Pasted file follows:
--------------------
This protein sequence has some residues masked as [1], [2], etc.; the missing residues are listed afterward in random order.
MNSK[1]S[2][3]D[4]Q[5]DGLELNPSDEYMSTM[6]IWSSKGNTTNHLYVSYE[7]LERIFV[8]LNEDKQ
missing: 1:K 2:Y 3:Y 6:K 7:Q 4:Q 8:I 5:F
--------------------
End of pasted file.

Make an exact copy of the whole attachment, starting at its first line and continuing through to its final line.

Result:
This protein sequence has some residues masked as [1], [2], etc.; the missing residues are listed afterward in random order.
MNSK[1]S[2][3]D[4]Q[5]DGLELNPSDEYMSTM[6]IWSSKGNTTNHLYVSYE[7]LERIFV[8]LNEDKQ
missing: 1:K 2:Y 3:Y 6:K 7:Q 4:Q 8:I 5:F